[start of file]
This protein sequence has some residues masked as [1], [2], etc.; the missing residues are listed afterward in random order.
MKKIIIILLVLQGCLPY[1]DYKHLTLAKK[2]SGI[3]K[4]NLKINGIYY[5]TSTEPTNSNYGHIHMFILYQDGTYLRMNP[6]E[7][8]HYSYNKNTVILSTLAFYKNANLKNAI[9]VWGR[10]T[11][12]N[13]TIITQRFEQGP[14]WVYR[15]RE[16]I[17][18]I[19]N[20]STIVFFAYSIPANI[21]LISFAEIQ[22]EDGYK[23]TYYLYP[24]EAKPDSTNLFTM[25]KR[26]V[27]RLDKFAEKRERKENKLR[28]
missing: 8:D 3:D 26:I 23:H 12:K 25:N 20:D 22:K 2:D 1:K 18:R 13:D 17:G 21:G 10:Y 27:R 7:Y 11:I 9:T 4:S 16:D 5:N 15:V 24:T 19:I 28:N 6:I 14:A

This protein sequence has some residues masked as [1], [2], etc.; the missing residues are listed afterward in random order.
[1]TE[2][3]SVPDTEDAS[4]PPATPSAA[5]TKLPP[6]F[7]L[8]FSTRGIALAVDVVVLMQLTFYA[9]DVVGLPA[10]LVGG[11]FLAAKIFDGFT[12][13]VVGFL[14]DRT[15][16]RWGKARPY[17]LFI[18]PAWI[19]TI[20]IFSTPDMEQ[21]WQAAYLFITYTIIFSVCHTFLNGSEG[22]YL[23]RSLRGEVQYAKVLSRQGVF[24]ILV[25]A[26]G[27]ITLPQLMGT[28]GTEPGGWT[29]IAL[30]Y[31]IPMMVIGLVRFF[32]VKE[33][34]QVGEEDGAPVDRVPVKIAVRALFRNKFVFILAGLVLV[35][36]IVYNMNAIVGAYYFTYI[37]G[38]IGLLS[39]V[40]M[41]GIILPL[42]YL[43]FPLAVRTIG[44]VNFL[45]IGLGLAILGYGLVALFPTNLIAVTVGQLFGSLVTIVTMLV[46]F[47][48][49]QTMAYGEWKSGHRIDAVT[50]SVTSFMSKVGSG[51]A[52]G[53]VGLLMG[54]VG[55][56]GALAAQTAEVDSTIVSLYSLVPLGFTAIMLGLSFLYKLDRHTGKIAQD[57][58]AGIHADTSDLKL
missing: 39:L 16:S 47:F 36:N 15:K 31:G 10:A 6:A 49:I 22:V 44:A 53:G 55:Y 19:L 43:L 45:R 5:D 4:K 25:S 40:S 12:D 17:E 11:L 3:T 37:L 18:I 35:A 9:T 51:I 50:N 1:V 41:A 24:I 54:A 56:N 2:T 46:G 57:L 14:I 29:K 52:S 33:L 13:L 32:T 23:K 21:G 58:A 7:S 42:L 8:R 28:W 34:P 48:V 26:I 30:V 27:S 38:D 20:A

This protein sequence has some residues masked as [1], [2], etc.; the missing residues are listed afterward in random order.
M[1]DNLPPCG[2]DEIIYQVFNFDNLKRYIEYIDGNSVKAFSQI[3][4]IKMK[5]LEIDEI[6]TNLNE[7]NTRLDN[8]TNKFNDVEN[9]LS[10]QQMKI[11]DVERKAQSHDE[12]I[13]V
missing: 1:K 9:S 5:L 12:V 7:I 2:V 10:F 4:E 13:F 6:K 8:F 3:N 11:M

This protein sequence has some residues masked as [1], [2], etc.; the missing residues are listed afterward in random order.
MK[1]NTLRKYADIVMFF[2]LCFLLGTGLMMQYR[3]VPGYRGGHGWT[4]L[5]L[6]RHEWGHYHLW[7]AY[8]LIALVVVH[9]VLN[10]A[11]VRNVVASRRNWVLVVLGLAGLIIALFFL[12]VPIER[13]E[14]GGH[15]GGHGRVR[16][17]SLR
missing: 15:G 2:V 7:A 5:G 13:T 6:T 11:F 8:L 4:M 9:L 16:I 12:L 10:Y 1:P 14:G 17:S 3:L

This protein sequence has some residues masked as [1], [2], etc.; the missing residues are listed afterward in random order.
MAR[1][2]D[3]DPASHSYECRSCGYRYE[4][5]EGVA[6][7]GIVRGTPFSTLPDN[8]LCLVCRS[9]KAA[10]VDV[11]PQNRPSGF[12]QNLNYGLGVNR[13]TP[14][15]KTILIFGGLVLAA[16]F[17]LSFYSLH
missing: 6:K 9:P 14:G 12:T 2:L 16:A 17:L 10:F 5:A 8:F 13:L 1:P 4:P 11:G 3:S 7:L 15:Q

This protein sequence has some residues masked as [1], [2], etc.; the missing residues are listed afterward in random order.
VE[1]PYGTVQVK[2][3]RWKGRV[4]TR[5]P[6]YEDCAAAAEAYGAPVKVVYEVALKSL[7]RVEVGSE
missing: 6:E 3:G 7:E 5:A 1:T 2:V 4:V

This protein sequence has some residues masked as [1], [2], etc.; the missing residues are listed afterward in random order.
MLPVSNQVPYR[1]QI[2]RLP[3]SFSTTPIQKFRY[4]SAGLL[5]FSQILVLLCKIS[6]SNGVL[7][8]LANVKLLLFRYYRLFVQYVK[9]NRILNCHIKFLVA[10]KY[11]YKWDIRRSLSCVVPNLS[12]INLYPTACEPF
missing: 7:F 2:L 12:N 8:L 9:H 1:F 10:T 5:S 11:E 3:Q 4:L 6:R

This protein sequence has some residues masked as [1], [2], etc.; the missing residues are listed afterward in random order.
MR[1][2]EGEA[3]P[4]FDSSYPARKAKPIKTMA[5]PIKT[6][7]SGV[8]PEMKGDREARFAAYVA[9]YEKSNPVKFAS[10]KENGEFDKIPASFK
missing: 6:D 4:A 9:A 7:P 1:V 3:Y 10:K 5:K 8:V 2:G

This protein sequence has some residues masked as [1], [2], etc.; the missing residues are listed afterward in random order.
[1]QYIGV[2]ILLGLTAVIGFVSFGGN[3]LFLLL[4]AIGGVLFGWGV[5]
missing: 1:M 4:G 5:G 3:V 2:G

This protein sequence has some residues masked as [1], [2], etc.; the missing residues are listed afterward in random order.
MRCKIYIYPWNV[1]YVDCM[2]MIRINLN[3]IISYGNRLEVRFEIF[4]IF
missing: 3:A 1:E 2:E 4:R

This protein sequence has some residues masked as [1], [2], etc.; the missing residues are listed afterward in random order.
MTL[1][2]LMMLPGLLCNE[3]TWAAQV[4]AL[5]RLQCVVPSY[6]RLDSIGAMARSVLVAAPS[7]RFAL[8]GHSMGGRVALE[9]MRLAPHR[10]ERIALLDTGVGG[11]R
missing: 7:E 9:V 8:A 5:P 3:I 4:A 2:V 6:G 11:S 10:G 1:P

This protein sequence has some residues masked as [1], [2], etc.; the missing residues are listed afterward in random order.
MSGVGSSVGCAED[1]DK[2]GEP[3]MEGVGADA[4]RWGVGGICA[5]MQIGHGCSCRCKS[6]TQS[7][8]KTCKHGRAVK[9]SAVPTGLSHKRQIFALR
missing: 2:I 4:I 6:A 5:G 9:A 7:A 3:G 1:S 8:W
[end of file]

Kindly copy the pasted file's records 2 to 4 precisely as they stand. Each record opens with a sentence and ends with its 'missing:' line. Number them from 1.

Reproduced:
This protein sequence has some residues masked as [1], [2], etc.; the missing residues are listed afterward in random order.
[1]TE[2][3]SVPDTEDAS[4]PPATPSAA[5]TKLPP[6]F[7]L[8]FSTRGIALAVDVVVLMQLTFYA[9]DVVGLPA[10]LVGG[11]FLAAKIFDGFT[12][13]VVGFL[14]DRT[15][16]RWGKARPY[17]LFI[18]PAWI[19]TI[20]IFSTPDMEQ[21]WQAAYLFITYTIIFSVCHTFLNGSEG[22]YL[23]RSLRGEVQYAKVLSRQGVF[24]ILV[25]A[26]G[27]ITLPQLMGT[28]GTEPGGWT[29]IAL[30]Y[31]IPMMVIGLVRFF[32]VKE[33][34]QVGEEDGAPVDRVPVKIAVRALFRNKFVFILAGLVLV[35][36]IVYNMNAIVGAYYFTYI[37]G[38]IGLLS[39]V[40]M[41]GIILPL[42]YL[43]FPLAVRTIG[44]VNFL[45]IGLGLAILGYGLVALFPTNLIAVTVGQLFGSLVTIVTMLV[46]F[47][48][49]QTMAYGEWKSGHRIDAVT[50]SVTSFMSKVGSG[51]A[52]G[53]VGLLMG[54]VG[55][56]GALAAQTAEVDSTIVSLYSLVPLGFTAIMLGLSFLYKLDRHTGKIAQD[57][58]AGIHADTSDLKL
missing: 39:L 16:S 47:F 36:N 15:K 31:G 10:A 6:A 49:I 22:V 44:A 53:G 55:Y 19:L 43:L 45:R 5:D 4:K 25:S 40:S 12:D 17:E 11:L 3:T 37:L 18:I 35:A 9:T 51:I 50:N 1:V 41:A 24:I 54:A 56:N 2:T 46:G 57:L 14:I 29:K 52:S 33:L 13:L 32:T 23:K 21:G 58:A 7:S 42:L 8:R 28:W 34:P 48:V 26:I 30:V 27:S 38:D 20:A

This protein sequence has some residues masked as [1], [2], etc.; the missing residues are listed afterward in random order.
M[1]DNLPPCG[2]DEIIYQVFNFDNLKRYIEYIDGNSVKAFSQI[3][4]IKMK[5]LEIDEI[6]TNLNE[7]NTRLDN[8]TNKFNDVEN[9]LS[10]QQMKI[11]DVERKAQSHDE[12]I[13]V
missing: 1:K 9:S 5:L 12:V 7:I 2:V 10:F 4:E 13:F 6:K 8:F 3:N 11:M

This protein sequence has some residues masked as [1], [2], etc.; the missing residues are listed afterward in random order.
MK[1]NTLRKYADIVMFF[2]LCFLLGTGLMMQYR[3]VPGYRGGHGWT[4]L[5]L[6]RHEWGHYHLW[7]AY[8]LIALVVVH[9]VLN[10]A[11]VRNVVASRRNWVLVVLGLAGLIIALFFL[12]VPIER[13]E[14]GGH[15]GGHGRVR[16][17]SLR
missing: 15:G 2:V 7:A 5:G 13:T 6:T 11:F 8:L 4:M 9:L 16:I 12:L 10:Y 1:P 14:G 17:S 3:L